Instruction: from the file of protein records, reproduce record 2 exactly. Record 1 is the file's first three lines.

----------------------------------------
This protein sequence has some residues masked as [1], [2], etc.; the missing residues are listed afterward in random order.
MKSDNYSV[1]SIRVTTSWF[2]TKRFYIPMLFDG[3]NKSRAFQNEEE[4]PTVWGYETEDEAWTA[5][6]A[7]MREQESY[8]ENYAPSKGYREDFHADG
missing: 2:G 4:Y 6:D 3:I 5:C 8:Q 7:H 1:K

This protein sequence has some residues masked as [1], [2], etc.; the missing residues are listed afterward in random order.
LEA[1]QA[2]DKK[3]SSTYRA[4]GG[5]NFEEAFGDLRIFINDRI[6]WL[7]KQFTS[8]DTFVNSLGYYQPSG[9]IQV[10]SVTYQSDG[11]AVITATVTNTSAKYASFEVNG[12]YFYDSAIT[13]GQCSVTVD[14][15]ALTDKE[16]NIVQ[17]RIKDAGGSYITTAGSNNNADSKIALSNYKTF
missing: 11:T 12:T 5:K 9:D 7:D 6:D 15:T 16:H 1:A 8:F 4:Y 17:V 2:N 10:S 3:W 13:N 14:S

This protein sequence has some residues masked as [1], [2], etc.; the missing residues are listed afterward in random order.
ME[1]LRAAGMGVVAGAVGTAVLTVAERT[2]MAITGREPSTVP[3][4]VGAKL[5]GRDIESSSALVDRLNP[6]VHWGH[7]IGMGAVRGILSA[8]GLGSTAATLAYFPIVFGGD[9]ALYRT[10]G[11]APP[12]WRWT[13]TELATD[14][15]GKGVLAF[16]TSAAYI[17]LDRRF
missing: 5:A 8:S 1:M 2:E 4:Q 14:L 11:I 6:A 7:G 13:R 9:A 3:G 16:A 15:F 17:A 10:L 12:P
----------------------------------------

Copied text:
This protein sequence has some residues masked as [1], [2], etc.; the missing residues are listed afterward in random order.
LEA[1]QA[2]DKK[3]SSTYRA[4]GG[5]NFEEAFGDLRIFINDRI[6]WL[7]KQFTS[8]DTFVNSLGYYQPSG[9]IQV[10]SVTYQSDG[11]AVITATVTNTSAKYASFEVNG[12]YFYDSAIT[13]GQCSVTVD[14][15]ALTDKE[16]NIVQ[17]RIKDAGGSYITTAGSNNNADSKIALSNYKTF
missing: 11:T 12:T 5:K 9:D 7:D 6:D 15:T 16:H 1:A 8:F 4:Y 17:V 2:N 10:S 3:W 13:N 14:S